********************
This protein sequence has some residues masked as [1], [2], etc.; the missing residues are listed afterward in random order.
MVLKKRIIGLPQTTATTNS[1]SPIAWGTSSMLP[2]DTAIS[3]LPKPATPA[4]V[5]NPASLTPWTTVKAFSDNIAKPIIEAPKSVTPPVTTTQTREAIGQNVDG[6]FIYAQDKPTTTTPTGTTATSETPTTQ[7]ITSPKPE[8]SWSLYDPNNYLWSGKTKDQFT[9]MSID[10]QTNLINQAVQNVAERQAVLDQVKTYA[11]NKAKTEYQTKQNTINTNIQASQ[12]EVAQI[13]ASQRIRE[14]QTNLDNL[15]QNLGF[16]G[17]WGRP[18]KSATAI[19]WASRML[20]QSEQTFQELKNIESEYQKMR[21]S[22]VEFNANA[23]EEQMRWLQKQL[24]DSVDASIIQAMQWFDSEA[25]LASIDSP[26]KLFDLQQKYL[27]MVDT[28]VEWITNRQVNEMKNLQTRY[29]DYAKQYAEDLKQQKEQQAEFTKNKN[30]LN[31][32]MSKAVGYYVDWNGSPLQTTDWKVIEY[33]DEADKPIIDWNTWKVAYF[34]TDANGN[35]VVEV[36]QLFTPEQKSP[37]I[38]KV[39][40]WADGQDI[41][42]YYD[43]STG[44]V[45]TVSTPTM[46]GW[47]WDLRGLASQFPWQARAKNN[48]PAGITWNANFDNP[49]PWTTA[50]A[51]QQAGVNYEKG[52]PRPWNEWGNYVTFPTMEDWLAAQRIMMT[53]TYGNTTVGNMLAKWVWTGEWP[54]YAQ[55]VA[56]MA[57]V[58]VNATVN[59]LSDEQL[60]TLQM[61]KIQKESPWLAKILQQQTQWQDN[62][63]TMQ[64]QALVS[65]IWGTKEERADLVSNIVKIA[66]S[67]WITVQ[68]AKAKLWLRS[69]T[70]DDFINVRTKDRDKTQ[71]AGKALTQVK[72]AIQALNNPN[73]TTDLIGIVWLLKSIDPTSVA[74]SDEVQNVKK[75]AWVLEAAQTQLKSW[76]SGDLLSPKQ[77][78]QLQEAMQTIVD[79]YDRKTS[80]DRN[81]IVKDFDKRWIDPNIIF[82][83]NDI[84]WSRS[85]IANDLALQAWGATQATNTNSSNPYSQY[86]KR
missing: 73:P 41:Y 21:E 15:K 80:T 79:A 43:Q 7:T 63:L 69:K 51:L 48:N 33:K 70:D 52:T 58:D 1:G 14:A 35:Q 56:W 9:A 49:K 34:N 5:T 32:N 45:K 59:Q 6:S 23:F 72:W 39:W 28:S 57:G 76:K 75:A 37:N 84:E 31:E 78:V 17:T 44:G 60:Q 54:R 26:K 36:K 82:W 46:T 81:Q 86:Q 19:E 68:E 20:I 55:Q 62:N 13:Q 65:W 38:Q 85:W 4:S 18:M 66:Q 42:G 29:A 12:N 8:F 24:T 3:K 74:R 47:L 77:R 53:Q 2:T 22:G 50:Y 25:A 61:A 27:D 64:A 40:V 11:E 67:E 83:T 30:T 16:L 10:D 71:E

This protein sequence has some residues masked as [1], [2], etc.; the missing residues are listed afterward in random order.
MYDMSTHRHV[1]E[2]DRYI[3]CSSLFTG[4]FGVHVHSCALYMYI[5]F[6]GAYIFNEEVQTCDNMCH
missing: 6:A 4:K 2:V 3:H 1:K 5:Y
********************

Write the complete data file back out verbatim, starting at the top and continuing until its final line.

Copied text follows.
This protein sequence has some residues masked as [1], [2], etc.; the missing residues are listed afterward in random order.
MVLKKRIIGLPQTTATTNS[1]SPIAWGTSSMLP[2]DTAIS[3]LPKPATPA[4]V[5]NPASLTPWTTVKAFSDNIAKPIIEAPKSVTPPVTTTQTREAIGQNVDG[6]FIYAQDKPTTTTPTGTTATSETPTTQ[7]ITSPKPE[8]SWSLYDPNNYLWSGKTKDQFT[9]MSID[10]QTNLINQAVQNVAERQAVLDQVKTYA[11]NKAKTEYQTKQNTINTNIQASQ[12]EVAQI[13]ASQRIRE[14]QTNLDNL[15]QNLGF[16]G[17]WGRP[18]KSATAI[19]WASRML[20]QSEQTFQELKNIESEYQKMR[21]S[22]VEFNANA[23]EEQMRWLQKQL[24]DSVDASIIQAMQWFDSEA[25]LASIDSP[26]KLFDLQQKYL[27]MVDT[28]VEWITNRQVNEMKNLQTRY[29]DYAKQYAEDLKQQKEQQAEFTKNKN[30]LN[31][32]MSKAVGYYVDWNGSPLQTTDWKVIEY[33]DEADKPIIDWNTWKVAYF[34]TDANGN[35]VVEV[36]QLFTPEQKSP[37]I[38]KV[39][40]WADGQDI[41][42]YYD[43]STG[44]V[45]TVSTPTM[46]GW[47]WDLRGLASQFPWQARAKNN[48]PAGITWNANFDNP[49]PWTTA[50]A[51]QQAGVNYEKG[52]PRPWNEWGNYVTFPTMEDWLAAQRIMMT[53]TYGNTTVGNMLAKWVWTGEWP[54]YAQ[55]VA[56]MA[57]V[58]VNATVN[59]LSDEQL[60]TLQM[61]KIQKESPWLAKILQQQTQWQDN[62][63]TMQ[64]QALVS[65]IWGTKEERADLVSNIVKIA[66]S[67]WITVQ[68]AKAKLWLRS[69]T[70]DDFINVRTKDRDKTQ[71]AGKALTQVK[72]AIQALNNPN[73]TTDLIGIVWLLKSIDPTSVA[74]SDEVQNVKK[75]AWVLEAAQTQLKSW[76]SGDLLSPKQ[77][78]QLQEAMQTIVD[79]YDRKTS[80]DRN[81]IVKDFDKRWIDPNIIF[82][83]NDI[84]WSRS[85]IANDLALQAWGATQATNTNSSNPYSQY[86]KR
missing: 73:P 41:Y 21:E 15:K 80:T 79:A 43:Q 7:T 63:L 69:K 51:L 48:N 33:K 70:D 52:T 58:D 1:G 14:A 35:Q 56:W 9:A 49:K 34:N 5:T 32:N 45:K 59:Q 6:S 23:F 72:W 39:W 28:S 57:G 76:K 75:A 37:N 84:E 31:E 78:V 17:T 44:G 60:Q 54:R 26:K 36:K 82:W 46:T 81:Q 86:Q 19:E 68:E 20:I 55:Q 62:N 13:Q 65:W 38:Q 85:W 4:S 18:M 66:Q 42:G 29:A 12:N 8:F 24:T 3:K 74:R 47:L 77:R 53:Q 2:T 22:G 50:Y 25:A 61:A 27:D 64:A 40:V 11:E 67:E 83:T 30:T 16:L 10:D 71:E

This protein sequence has some residues masked as [1], [2], etc.; the missing residues are listed afterward in random order.
MYDMSTHRHV[1]E[2]DRYI[3]CSSLFTG[4]FGVHVHSCALYMYI[5]F[6]GAYIFNEEVQTCDNMCH
missing: 6:A 4:K 2:V 3:H 1:K 5:Y